An emergency medicine physician who says he was wrongfully terminated for publicly criticizing his Washington state hospital's coronavirus response is now suing his former employer.
Dr. Ming Lin on Thursday sued PeaceHealth, a Vancouver, Wash.-based health system that owns the Bellingham, Wash. hospital where he had worked since 2003, and TeamHealth, the Knoxville, Tenn.-based physician staffing company that contracted him to work there. Richard DeCarlo, PeaceHealth's chief operating officer, is also listed as a defendant.
The ACLU of Washington is serving as co-counsel on the case.
"To have to fight the illness but then also hospital administration is just a shame," said Jamal Whitehead, an attorney with Schroeter Goldmark & Bender who is serving as an ACLU cooperating attorney on the case. "Really it should be a collaboration. Dr. Lin doing what he did could have sparked a dialogue. But instead it turned adversarial."
Lin had been a vocal critic of what he said was a lack of COVID-19 protection for staff at St. Joseph Medical Center. He posted to Facebook on March 15 an email he had written to managers at the hospital, where he had worked as an emergency physician since May 2003, expressing his concern for the safety of both employees and patients. Neither PeaceHealth nor TeamHealth have social media policies that prohibit his use of Facebook, according to the complaint.
Lin's complaint says he was told via text message on March 27 that his shift at St. Joseph Medical Center had been covered, despite not having requested to be removed from the schedule. Three days later, he received an email from a TeamHealth executive to discuss options for his next assignment, possibly in Oregon. The email said TeamHealth had no "full-time EM Physician openings in the area."
When Lin asked to be reinstated at St. Joseph, the TeamHealth executive, West Group President Dr. Robert Frantz, allegedly responded, "While we believe your actions and comments both inside and outside of work were intended to be constructive and a catalyst for change, unfortunately it is not possible for you to return to PeaceHealth."
A TeamHealth spokesman said any claim that Lin was terminated is "simply false." The company said Lin is still a paid TeamHealth physician and it has offered to place him at another contracted hospital anywhere in the country.
Meanwhile, PeaceHealth's DeCarlo confirmed PeaceHealth had asked for Lin to be removed from the hospital during an April 4 YouTube interview with the physician and popular Internet personality, ZDoggMD. DeCarlo said Lin had posted misinformation on Facebook and cut off communication with his medical director and colleagues.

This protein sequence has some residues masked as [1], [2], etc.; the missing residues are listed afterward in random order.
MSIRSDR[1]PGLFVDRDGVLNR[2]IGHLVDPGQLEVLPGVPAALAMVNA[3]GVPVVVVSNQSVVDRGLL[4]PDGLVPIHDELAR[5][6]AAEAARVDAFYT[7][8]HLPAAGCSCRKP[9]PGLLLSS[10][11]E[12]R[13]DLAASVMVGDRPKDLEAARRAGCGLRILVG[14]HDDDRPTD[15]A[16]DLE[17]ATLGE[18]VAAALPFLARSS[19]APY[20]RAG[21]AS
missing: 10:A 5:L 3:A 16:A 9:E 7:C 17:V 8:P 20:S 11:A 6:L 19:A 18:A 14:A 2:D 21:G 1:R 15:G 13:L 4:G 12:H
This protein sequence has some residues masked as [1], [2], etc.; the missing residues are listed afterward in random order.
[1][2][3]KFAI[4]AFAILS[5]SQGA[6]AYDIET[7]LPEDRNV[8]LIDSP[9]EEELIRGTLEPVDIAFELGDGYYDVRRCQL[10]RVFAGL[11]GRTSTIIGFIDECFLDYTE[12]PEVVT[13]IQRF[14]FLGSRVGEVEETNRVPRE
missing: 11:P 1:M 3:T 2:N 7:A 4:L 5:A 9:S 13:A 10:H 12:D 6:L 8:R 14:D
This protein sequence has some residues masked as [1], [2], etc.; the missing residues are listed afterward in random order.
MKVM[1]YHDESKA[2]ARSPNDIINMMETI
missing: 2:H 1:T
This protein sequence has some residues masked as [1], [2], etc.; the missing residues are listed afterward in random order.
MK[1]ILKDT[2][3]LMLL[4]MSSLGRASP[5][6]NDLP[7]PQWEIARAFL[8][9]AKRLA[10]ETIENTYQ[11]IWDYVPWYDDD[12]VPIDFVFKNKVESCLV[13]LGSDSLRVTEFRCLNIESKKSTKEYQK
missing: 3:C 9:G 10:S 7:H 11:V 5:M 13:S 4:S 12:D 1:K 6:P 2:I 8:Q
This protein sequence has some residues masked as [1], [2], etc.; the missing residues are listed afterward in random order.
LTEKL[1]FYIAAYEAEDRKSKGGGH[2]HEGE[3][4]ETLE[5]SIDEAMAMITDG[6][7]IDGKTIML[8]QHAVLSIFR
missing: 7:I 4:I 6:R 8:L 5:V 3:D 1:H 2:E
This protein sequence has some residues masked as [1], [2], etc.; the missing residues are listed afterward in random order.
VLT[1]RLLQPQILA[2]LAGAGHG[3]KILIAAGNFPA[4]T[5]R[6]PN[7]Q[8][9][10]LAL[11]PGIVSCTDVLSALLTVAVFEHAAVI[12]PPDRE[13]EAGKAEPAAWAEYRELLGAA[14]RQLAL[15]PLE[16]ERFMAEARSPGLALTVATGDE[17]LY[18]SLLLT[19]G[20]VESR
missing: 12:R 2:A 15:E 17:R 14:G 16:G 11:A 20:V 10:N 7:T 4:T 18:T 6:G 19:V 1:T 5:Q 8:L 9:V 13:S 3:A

"We did ask for him to be removed because we didn't feel like he could adequately perform the services that he was in a state where he had created a toxic environment, really, between the ER staff and himself and it was really difficult for people to come and do their work in this incredibly critical time," DeCarlo said in the interview.
PeaceHealth spokesman Jeremy Rush confirmed in a statement that the health system asked TeamHealth to remove Lin from the emergency department schedule because Lin "chose to not use designated safety reporting channels, and his actions were disruptive, compromised collaboration in the midst of a crisis and contributed to the creation of fear and anxiety among staff and the community."
Lin's complaint says DeCarlo's statements are untrue and defamatory.
Whatcom County, Wash., where the lawsuit was filed, had 384 confirmed cases of COVID-19 and 33 deaths from the illness as of May 28, according to the county's health department.
Lin's lawsuit includes six causes of action: wrongful termination in violation of public policy, tortious interference with a contractual relation, breach of contract and the duty of good faith and fair dealing, defamation, intentional infliction of emotional distress and negligent infliction of emotional distress. He is seeking reinstatement, damages for lost wages and benefits, damages for emotional distress, interest and attorneys' fees.
Hospitals must not just care for patients, they must care for entire communities, and that requires responsibility for the failures that whistleblowers point out, ACLU-WA senior staff attorney Antoinette Davis said in a statement.
"Rather than stifling speech and removing individuals that point out deficiencies in their practices, they instead should listen, eliminate the problems that threaten people's health, and encourage the experts on their staff to come forward with solutions," she said.